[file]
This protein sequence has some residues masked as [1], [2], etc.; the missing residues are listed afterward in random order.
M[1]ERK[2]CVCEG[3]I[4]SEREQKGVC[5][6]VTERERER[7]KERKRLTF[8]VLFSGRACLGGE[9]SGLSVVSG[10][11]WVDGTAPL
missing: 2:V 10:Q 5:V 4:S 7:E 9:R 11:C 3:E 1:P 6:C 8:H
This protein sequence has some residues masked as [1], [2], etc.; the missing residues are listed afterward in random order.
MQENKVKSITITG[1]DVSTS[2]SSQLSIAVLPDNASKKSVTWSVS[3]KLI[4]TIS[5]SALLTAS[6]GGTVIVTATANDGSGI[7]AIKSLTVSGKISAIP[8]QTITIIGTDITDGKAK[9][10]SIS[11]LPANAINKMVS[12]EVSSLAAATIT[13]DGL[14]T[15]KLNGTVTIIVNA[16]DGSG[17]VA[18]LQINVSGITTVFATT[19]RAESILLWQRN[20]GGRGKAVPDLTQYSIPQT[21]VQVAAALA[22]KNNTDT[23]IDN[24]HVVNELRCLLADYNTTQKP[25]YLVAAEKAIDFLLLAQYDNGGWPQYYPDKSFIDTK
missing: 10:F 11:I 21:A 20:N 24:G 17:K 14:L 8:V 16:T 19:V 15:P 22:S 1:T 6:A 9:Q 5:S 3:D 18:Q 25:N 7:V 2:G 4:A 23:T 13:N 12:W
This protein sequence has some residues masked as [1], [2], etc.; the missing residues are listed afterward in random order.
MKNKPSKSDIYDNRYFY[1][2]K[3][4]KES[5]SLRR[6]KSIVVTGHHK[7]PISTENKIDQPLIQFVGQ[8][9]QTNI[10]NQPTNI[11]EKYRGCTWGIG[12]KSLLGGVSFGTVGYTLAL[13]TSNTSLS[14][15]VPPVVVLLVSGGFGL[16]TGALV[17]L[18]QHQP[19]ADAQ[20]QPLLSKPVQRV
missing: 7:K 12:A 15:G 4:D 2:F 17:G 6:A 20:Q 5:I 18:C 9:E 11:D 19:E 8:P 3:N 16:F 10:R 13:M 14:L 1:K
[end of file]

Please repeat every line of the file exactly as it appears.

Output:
This protein sequence has some residues masked as [1], [2], etc.; the missing residues are listed afterward in random order.
M[1]ERK[2]CVCEG[3]I[4]SEREQKGVC[5][6]VTERERER[7]KERKRLTF[8]VLFSGRACLGGE[9]SGLSVVSG[10][11]WVDGTAPL
missing: 2:V 10:Q 5:V 4:S 7:E 9:R 11:C 3:E 1:P 6:C 8:H
This protein sequence has some residues masked as [1], [2], etc.; the missing residues are listed afterward in random order.
MQENKVKSITITG[1]DVSTS[2]SSQLSIAVLPDNASKKSVTWSVS[3]KLI[4]TIS[5]SALLTAS[6]GGTVIVTATANDGSGI[7]AIKSLTVSGKISAIP[8]QTITIIGTDITDGKAK[9][10]SIS[11]LPANAINKMVS[12]EVSSLAAATIT[13]DGL[14]T[15]KLNGTVTIIVNA[16]DGSG[17]VA[18]LQINVSGITTVFATT[19]RAESILLWQRN[20]GGRGKAVPDLTQYSIPQT[21]VQVAAALA[22]KNNTDT[23]IDN[24]HVVNELRCLLADYNTTQKP[25]YLVAAEKAIDFLLLAQYDNGGWPQYYPDKSFIDTK
missing: 10:F 11:I 21:A 20:N 24:G 17:K 14:L 8:V 16:T 19:V 15:P 22:S 1:T 6:A 9:Q 5:S 3:D 18:Q 25:N 7:V 2:G 4:A 23:T 13:N 12:W
This protein sequence has some residues masked as [1], [2], etc.; the missing residues are listed afterward in random order.
MKNKPSKSDIYDNRYFY[1][2]K[3][4]KES[5]SLRR[6]KSIVVTGHHK[7]PISTENKIDQPLIQFVGQ[8][9]QTNI[10]NQPTNI[11]EKYRGCTWGIG[12]KSLLGGVSFGTVGYTLAL[13]TSNTSLS[14][15]VPPVVVLLVSGGFGL[16]TGALV[17]L[18]QHQP[19]ADAQ[20]QPLLSKPVQRV
missing: 7:K 12:A 15:G 4:D 2:F 17:G 6:A 20:Q 5:I 18:C 9:E 11:D 19:E 8:P 3:N 16:F 10:R 13:M 14:L 1:K